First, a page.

BERKELEY COUNTY, SC (WCSC) - The man pulled from his overturned, leaking gas tanker on Interstate 26 early Saturday has been released to the hospital.
Medical University of South Carolina officials said 26-year-old William Wieters was released from the hospital on Tuesday, two days after being listed in serious condition. South Carolina Highway Patrol officials said he suffered non-life-threatening injuries during the wreck.
Jason Washburn witnessed the accident and pulled the trapped Wieters from the truck, which was leaking many gallons of gasoline from its 8,700-gallon tank.
Senior Trooper Bridget Wyant said Wieters' 18-wheeler carrying a double tank of diesel fuel and gasoline overturned, spilling gas everywhere, following a two-car collision near exit 191 eastbound around 2:52 a.m.
Acting quickly, Washburn pulled Wieters away from the leaking truck, offering words of encouragement along the way.
Washburn said, "You got to work with me. You got to try to get out of this situation before this thing explodes, it's full of gas. He just kept calmly telling me, sir thank you."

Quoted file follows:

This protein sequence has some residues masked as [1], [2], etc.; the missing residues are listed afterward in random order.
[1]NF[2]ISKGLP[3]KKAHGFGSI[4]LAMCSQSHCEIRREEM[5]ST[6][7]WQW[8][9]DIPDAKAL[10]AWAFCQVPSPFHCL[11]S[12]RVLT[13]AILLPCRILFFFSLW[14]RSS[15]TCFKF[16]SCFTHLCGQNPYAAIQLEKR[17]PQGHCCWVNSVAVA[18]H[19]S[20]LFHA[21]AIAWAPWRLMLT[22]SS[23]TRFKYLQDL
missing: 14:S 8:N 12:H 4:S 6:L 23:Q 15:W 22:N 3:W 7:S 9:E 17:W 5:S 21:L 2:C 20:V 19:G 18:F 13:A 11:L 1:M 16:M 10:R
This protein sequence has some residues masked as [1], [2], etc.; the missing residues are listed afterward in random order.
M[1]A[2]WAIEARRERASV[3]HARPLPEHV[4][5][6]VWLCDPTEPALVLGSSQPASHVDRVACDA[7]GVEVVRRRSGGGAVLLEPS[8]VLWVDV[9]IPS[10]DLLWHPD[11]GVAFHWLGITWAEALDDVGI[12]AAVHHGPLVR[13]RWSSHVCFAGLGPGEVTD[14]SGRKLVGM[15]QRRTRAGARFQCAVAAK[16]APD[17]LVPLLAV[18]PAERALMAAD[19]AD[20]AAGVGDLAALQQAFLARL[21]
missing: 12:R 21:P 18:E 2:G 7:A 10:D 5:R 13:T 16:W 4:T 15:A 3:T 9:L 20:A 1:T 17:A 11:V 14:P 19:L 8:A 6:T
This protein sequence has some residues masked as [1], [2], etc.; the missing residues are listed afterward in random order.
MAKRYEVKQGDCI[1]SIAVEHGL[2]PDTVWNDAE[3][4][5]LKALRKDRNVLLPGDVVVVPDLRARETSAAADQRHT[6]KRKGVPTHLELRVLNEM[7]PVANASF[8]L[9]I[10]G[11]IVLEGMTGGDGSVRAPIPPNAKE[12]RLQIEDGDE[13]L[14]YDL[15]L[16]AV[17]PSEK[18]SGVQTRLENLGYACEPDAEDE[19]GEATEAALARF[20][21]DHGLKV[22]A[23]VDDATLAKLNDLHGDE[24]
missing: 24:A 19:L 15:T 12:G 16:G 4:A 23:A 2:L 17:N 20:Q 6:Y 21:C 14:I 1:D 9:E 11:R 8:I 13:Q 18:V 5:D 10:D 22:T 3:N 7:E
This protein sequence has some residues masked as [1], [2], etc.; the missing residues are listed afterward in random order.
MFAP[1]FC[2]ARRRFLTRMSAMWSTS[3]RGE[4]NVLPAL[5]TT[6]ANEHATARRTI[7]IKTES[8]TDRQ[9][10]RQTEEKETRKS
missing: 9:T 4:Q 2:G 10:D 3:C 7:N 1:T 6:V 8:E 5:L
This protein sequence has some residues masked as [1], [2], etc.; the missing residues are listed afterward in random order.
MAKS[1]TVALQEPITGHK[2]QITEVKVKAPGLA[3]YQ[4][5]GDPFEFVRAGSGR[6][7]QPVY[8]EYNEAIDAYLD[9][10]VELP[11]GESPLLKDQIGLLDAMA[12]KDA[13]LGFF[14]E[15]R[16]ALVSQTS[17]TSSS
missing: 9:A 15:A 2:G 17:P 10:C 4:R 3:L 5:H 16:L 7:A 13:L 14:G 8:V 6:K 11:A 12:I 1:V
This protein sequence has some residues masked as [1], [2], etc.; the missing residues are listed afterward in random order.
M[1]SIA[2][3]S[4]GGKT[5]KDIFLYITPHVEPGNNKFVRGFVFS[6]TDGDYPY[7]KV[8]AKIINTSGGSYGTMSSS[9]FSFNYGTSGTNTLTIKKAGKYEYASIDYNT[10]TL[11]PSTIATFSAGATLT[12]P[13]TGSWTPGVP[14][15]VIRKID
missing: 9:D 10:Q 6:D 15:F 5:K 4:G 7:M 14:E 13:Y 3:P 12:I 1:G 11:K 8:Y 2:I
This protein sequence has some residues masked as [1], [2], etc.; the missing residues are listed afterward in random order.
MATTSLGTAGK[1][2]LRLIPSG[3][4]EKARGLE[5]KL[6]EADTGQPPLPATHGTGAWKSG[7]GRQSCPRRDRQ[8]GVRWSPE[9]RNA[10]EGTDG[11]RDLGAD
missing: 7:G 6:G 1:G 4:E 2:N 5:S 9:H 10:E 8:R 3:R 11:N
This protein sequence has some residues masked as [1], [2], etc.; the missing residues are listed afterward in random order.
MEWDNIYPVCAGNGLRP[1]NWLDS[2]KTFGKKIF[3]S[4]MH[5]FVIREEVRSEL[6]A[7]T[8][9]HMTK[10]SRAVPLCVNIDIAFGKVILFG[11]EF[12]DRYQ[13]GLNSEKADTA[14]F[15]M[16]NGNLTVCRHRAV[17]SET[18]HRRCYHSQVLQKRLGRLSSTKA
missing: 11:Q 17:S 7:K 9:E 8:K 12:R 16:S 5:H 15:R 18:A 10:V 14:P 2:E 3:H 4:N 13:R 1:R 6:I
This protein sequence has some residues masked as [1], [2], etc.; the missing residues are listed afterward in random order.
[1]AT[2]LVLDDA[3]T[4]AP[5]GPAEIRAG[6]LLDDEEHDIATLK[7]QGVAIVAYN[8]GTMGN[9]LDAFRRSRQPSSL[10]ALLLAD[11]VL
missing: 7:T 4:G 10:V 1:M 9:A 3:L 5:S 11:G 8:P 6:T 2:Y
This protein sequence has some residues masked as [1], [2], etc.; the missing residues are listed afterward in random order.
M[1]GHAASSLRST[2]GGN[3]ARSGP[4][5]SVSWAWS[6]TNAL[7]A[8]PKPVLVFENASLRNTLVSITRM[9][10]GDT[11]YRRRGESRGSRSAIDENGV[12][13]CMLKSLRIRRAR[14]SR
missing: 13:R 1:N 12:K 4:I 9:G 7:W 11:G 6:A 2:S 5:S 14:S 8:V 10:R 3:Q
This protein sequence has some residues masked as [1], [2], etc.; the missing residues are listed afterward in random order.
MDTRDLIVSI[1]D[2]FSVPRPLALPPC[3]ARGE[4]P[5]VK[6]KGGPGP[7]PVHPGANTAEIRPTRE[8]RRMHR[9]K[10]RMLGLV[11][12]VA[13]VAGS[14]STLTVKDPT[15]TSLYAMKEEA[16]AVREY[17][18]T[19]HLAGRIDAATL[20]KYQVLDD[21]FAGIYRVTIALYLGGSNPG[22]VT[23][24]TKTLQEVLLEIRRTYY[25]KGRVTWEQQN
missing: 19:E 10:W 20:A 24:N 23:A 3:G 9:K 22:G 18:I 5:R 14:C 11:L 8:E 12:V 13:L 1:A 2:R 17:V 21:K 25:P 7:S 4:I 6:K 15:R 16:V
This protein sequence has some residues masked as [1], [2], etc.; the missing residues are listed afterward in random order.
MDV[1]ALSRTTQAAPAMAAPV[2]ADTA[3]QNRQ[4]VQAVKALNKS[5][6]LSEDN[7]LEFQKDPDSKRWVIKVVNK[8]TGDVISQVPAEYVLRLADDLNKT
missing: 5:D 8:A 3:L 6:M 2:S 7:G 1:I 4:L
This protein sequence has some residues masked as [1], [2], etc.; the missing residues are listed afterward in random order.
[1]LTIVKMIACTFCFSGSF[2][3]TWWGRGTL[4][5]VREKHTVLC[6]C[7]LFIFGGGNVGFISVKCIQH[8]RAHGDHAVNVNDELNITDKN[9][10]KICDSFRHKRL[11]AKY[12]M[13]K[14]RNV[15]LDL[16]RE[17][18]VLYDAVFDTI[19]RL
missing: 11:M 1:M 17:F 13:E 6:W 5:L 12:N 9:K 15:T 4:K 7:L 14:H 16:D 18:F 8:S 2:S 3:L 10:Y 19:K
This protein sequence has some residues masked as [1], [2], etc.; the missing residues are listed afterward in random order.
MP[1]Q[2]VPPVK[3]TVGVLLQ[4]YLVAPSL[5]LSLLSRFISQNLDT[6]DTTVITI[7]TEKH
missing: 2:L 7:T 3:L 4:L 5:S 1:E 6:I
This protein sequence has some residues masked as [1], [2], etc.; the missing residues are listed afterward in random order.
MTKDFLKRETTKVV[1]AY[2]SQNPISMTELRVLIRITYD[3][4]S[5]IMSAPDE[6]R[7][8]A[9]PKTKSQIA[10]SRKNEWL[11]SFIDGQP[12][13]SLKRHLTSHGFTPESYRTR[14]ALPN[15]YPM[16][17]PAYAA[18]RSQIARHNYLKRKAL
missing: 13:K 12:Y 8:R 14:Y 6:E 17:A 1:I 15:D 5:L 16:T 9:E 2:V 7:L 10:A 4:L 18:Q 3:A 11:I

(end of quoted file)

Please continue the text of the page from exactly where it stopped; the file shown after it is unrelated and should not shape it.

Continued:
After taking a closer look, Washburn noticed Wieters' arm was badly injured and wrapped it.
Wyant said the 19-year-old driver of the 1999 Pontiac involved in the accident was not taken to the hospital.
Wieters will be charged with driving too fast for conditions.
Washburn said he saw a car driving very slowly down the interstate when the truck slammed into the back of it. The collision caused the tanker to roll multiple times.
While it was initially estimated as much as 4,000 gallons of fuel was spilled, officials now say they believe it to be considerably less. An audit of the tanker and the amount of fuel recovered will be made to determine how much was lost.
Wyant says the fuel spilled along the side of the road, but not on the actual roadway. The collision did cause damage to the road.
Officials closed the interstate at exit 187 eastbound while crews worked to clean up the spill and wreckage. The crews vacuumed the spill and will return Sunday to dig up contaminated soil.
Wyant says the Department of Health and Environmental Control was notified.
Berkeley County sheriff's deputies went door-to-door Saturday morning warning residents along Rudd Road to stay inside due to the harmful vapors.